Skip to content


Emmanuil Noevich Evzerikhin (1911-1984) was born in Rostov-on-Don, Russia. When he was in the fifth grade, his father bought him his first camera, a simple box-type model. By 1930, at the age of nineteen, Evzerikhin had become a freelance correspondent for the Fotokhronika TASS news agency and was working as a photographer at the Theater of the Working Youth in Rostov-on-Don. Later, he worked in a photography lab at the House of the Young Communist Movement.

Evzerikhin came of age in the aftermath of the 1917 Bolshevik Revolution. During this period, Russia was intent on setting aside the traditions of the “old masters” who strove solely for aesthetic beauty and to produce instead images that documented the new reality of the nation. At the same time, like many of his colleagues, Evzerikhin was deeply influenced by the rise of the film industry, and strove to incorporate cinematic styles and techniques into his work. By the 1930s, photographers in Russia had come to face significant restrictions on in their work. They were increasingly confined to the rigid domain of documentary photojournalism, and were forbidden not only from invoking earlier photographic traditions but also from employing “leftist” methods and orienting themselves toward trends in European and American photography.

In the midst of this conflict between avant-garde and documentary photography, Evzerikhin relocated to Moscow, where he continued working with TASS and, in 1932, joined the staff of Soyuzfoto. By the mid-1930s, Evzerikhin was working alongside photographers Naum Granovsky, Fyodor Kislov, Georgy Zelma, and Mark Markov-Grinberg, and had photographed the Congress of the Comintern and the Congress of the Soviets; industrial projects, including the construction of the first Moscow subway station; sport and military parades; and expeditions returning to Russia from the Arctic. In 1935, his name appeared in print for the first time in Soviet Photo, in connection with an exhibition to which he contributed his photograph "The Moscow Hotel." Unlike many photographers at the time, who were using 35 mm Leica cameras, Evzerikhin worked with a large-format camera and plates.

Despite Evzerikhin’s devotion to his work and his impeccable record, he did not entirely escape the persecutions of the late 1930s, due in part to his status as a Jew. One controversy plunged him into a vigorous debate with the press. In 1939, while photographing workers at a Moscow factory, Evzerikhin took two photographs of the timekeeper and foreman at the time-board. Rumors spread that Evzerikhin had “staged” the photographs, or lied about the actual time they were taken, and thus undermined the purpose of the photographs, which was to prove that all workers were already at their places at such an early hour.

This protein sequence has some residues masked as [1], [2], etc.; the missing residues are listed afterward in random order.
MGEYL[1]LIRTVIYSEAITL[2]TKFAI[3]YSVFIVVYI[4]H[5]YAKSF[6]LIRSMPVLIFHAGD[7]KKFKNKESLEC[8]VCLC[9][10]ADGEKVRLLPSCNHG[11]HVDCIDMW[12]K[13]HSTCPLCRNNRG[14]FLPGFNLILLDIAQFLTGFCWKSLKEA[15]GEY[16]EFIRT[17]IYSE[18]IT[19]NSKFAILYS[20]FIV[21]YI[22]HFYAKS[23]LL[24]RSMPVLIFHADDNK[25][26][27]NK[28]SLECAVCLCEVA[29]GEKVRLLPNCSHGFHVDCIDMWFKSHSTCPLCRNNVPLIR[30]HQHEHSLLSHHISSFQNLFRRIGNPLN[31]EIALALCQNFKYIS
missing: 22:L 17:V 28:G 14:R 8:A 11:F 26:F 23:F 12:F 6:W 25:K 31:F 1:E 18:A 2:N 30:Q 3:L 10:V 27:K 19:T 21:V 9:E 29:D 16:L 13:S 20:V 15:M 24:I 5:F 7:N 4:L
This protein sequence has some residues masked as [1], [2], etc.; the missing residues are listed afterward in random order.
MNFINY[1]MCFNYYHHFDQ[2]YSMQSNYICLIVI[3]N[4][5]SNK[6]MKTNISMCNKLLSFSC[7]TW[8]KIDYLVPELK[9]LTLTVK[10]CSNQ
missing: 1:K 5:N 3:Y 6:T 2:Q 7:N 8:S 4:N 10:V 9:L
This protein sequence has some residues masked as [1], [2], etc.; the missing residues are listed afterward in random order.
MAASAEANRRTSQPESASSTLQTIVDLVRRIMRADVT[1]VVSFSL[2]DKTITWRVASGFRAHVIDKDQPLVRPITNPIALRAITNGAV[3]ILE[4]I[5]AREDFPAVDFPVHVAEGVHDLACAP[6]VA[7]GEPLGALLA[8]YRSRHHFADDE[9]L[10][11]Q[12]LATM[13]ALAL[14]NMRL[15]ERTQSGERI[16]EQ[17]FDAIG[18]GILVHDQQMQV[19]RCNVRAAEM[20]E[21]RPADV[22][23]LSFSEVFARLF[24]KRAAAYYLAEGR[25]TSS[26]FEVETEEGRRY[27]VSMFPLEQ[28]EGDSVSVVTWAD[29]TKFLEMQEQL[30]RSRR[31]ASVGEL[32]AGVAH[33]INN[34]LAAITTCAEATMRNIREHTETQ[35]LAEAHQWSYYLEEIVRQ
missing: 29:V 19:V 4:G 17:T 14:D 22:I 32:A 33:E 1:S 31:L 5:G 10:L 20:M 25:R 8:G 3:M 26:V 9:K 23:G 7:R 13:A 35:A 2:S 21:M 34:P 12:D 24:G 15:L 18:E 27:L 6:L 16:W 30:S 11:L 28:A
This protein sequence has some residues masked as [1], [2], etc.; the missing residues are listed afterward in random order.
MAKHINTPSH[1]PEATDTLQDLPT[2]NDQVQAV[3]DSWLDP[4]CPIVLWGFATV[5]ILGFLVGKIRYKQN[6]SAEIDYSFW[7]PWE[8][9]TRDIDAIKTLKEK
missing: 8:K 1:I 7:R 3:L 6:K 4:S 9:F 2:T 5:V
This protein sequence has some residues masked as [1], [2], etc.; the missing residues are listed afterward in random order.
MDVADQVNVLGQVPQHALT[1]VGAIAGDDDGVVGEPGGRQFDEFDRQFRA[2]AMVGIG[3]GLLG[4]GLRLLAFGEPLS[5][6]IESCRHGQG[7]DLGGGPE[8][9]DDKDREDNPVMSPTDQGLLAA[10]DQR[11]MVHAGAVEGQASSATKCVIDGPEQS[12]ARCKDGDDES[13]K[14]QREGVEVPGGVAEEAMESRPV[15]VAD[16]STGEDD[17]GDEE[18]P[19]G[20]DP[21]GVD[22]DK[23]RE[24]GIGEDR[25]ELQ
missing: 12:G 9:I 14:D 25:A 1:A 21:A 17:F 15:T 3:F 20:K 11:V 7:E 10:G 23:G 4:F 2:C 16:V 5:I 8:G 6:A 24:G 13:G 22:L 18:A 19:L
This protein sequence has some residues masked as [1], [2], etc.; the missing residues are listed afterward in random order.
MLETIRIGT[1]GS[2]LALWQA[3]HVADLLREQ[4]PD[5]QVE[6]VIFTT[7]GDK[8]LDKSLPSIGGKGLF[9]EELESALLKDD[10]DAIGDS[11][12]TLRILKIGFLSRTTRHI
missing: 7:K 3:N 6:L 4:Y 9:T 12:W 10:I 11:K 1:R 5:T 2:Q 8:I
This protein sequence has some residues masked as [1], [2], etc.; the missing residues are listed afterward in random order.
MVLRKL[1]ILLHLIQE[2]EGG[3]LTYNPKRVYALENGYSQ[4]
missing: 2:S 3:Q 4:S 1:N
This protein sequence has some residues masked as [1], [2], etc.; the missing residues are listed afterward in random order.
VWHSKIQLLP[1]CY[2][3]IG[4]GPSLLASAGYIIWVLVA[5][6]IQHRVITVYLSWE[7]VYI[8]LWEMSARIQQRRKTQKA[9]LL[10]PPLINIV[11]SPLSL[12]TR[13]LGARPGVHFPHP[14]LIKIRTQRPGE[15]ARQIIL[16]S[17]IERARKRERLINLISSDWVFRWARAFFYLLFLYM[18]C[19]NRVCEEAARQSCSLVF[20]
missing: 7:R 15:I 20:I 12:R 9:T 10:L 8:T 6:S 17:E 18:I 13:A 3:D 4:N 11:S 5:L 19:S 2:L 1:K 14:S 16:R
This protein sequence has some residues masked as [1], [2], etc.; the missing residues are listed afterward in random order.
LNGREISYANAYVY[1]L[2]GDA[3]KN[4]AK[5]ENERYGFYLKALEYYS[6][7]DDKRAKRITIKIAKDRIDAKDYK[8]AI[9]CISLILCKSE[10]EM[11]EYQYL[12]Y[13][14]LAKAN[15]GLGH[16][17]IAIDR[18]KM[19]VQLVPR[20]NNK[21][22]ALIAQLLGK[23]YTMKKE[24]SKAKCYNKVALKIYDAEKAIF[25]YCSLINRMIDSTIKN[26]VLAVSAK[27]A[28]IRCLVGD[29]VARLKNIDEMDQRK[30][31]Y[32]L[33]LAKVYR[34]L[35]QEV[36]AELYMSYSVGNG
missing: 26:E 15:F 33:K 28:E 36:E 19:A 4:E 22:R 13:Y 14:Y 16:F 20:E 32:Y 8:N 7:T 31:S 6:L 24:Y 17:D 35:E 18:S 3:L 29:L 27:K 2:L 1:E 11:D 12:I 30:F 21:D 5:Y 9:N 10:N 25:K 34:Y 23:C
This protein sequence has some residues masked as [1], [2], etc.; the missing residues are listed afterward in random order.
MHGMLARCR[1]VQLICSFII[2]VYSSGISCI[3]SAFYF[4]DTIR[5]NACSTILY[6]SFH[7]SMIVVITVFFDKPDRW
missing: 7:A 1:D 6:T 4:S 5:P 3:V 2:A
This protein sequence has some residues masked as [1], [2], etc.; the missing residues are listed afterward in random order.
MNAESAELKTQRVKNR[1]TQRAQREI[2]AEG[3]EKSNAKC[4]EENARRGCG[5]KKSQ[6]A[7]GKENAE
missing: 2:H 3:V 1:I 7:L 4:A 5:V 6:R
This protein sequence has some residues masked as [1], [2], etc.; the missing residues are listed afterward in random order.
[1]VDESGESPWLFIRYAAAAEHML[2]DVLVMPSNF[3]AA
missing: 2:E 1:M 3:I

Evzerikhin was fired as a result of the incident. However, the onset of World War II led to an urgent need for war photographers, and Evzerikhin was soon invited back to TASS as a correspondent. During the war, he worked on a number of fronts, including the 4th Ukrainian and the 2nd and 3rd Belorussian, and documented the liberations of Minsk, Warsaw, Konigsberg, and Prague. However, it was his photographs of the Battle of Stalingrad that were most widely printed and garnered him lasting fame, as well as a medal from the Soviet government and an Order of the Red Star. He was recommended for the order by the head of Fotokhronika, Serebriannikov, who held Evzerikhin in high regard and saw to it that he received a new camera and good film. Serebryannikov also recommended Evzerikhin for membership in the Communist Party, which Evzerikhin joined after the war.

After the war, the Soviet authorities found it necessary to restore the strict ideological frameworks that had been relaxed during wartime. Creative freedom and exchanges with Western artists were significantly curtailed. Work was limited to highly regulated events and photo-ops: congresses, anniversaries, parades, construction sites, sporting events, and celebrities. Anti-Semitism also returned to the fore, as the propaganda campaign against “rootless cosmopolitanism” gained traction. Fotokhronika was beset by reviews and purges, and Evzerikhin was demoted from the highest level of employment to the lowest. Nevertheless, his photographs continued to be published and distributed in books and periodicals. At Fotokhronika, Evzerikhin headed the photo information section, where he gave talks on the visual arts. Upon his retirement in 1971, Evzerikhin requested to be made a non-salaried correspondent and continued to collaborate with the agency.

Emmanuil Evzerikhin died in 1984 at the age of seventy-three, leaving behind an archive of several thousand negatives, among them his famous photographs of urban life in Moscow in the 1930s; portraits of Maxim Gorky, the pilots Valery Chkalov and Mikhail Gromov, and other Soviet celebrities; and, of course, his coverage of World War II.